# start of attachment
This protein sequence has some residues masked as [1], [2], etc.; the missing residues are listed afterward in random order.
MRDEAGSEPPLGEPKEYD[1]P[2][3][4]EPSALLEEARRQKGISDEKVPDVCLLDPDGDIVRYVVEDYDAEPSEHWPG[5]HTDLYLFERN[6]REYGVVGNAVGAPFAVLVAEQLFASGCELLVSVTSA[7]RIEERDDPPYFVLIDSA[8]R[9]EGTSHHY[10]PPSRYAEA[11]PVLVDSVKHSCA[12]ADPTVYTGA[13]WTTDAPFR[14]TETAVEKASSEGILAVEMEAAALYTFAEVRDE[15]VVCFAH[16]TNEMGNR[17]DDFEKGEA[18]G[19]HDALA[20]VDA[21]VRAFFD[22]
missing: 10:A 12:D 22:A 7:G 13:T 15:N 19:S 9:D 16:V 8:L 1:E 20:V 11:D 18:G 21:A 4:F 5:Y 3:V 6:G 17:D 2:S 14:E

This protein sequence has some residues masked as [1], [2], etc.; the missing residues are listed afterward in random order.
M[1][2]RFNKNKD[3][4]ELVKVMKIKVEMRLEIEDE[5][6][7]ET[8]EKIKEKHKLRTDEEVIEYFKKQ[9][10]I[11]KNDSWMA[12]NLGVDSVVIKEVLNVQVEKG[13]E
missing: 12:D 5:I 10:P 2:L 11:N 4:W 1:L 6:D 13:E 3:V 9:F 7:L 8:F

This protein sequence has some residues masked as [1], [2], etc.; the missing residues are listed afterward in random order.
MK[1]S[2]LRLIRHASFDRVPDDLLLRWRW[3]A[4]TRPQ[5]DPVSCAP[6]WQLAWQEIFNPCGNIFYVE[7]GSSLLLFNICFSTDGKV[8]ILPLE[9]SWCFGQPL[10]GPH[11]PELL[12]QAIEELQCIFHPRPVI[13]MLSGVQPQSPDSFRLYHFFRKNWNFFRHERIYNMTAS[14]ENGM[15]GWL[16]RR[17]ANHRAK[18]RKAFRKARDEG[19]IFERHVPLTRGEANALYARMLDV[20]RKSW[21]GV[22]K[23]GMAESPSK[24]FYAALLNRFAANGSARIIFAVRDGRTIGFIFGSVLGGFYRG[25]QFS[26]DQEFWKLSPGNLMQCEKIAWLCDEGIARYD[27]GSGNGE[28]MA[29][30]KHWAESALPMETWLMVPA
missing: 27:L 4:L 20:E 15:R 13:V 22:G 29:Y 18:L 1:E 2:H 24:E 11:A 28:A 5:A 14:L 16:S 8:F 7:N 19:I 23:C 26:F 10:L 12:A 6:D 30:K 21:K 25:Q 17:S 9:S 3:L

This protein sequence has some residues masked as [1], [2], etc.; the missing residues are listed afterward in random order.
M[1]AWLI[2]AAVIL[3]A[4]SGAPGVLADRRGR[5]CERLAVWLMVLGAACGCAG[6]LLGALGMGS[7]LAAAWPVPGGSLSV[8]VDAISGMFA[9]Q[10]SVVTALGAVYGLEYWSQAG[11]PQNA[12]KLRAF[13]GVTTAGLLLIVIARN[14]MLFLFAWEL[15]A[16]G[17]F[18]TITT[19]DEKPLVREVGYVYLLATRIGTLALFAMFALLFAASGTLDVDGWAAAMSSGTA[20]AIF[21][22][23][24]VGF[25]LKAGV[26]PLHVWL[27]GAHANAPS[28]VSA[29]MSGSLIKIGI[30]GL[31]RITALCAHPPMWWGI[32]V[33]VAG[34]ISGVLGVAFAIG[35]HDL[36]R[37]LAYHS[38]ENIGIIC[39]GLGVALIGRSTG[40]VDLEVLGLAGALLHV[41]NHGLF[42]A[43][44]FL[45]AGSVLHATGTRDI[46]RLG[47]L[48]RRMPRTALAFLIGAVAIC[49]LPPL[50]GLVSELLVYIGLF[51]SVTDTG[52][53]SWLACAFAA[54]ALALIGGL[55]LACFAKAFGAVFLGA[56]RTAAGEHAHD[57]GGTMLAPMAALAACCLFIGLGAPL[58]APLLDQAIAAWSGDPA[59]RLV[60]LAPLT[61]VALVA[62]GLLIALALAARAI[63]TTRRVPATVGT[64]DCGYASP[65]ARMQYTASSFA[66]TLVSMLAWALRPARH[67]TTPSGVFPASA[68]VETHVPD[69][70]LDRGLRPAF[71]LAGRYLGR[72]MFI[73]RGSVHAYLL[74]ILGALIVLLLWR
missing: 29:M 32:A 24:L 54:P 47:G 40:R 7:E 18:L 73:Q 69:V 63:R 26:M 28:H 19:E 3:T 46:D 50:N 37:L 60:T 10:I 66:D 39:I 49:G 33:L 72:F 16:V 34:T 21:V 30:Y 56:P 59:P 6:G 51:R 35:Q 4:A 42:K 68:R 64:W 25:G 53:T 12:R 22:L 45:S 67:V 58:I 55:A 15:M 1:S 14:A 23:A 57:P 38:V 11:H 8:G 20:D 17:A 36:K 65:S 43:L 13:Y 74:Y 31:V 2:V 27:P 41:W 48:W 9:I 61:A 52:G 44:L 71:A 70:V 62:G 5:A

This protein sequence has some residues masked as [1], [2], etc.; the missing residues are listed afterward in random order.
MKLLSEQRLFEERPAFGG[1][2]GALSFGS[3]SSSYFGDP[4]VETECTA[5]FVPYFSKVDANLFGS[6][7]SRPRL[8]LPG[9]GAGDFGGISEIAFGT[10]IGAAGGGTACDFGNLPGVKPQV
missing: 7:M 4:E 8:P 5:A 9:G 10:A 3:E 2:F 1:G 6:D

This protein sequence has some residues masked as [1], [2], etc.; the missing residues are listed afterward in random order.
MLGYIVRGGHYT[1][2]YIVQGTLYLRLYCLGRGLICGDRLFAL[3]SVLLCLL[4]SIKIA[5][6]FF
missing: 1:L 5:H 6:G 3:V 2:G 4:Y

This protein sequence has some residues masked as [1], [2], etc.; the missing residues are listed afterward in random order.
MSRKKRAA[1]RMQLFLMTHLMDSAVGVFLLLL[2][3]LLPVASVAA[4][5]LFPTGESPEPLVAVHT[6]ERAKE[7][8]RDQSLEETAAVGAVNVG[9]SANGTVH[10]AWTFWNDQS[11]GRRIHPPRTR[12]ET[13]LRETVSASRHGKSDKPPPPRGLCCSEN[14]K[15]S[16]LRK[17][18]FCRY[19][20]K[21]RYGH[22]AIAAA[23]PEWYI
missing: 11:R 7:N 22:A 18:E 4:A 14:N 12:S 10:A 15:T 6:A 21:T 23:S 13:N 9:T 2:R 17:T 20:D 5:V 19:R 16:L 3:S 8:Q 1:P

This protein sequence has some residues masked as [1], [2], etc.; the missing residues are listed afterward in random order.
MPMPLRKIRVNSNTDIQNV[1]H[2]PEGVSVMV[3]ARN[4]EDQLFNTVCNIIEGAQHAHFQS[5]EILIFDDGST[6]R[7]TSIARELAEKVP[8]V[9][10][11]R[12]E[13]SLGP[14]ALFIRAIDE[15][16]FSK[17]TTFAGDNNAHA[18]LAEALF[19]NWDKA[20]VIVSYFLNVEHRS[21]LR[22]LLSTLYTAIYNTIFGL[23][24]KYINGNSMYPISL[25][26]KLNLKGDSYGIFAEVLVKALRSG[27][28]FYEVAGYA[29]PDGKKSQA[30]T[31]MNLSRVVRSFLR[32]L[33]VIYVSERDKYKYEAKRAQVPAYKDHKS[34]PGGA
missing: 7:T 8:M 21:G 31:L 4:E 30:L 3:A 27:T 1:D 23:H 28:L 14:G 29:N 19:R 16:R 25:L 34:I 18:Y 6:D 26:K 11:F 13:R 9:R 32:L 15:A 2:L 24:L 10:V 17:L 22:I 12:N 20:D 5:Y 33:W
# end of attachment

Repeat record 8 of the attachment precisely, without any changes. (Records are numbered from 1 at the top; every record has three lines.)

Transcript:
This protein sequence has some residues masked as [1], [2], etc.; the missing residues are listed afterward in random order.
MPMPLRKIRVNSNTDIQNV[1]H[2]PEGVSVMV[3]ARN[4]EDQLFNTVCNIIEGAQHAHFQS[5]EILIFDDGST[6]R[7]TSIARELAEKVP[8]V[9][10][11]R[12]E[13]SLGP[14]ALFIRAIDE[15][16]FSK[17]TTFAGDNNAHA[18]LAEALF[19]NWDKA[20]VIVSYFLNVEHRS[21]LR[22]LLSTLYTAIYNTIFGL[23][24]KYINGNSMYPISL[25][26]KLNLKGDSYGIFAEVLVKALRSG[27][28]FYEVAGYA[29]PDGKKSQA[30]T[31]MNLSRVVRSFLR[32]L[33]VIYVSERDKYKYEAKRAQVPAYKDHKS[34]PGGA
missing: 7:T 8:M 21:G 31:L 4:E 30:L 3:A 27:T 1:D 23:H 28:L 14:G 29:N 19:R 16:R 25:L 34:I 18:Y 6:D 26:K 11:F 13:R 9:R 32:L 15:A 2:L 24:L 10:V 17:L 22:I 12:N 20:D 5:Y 33:W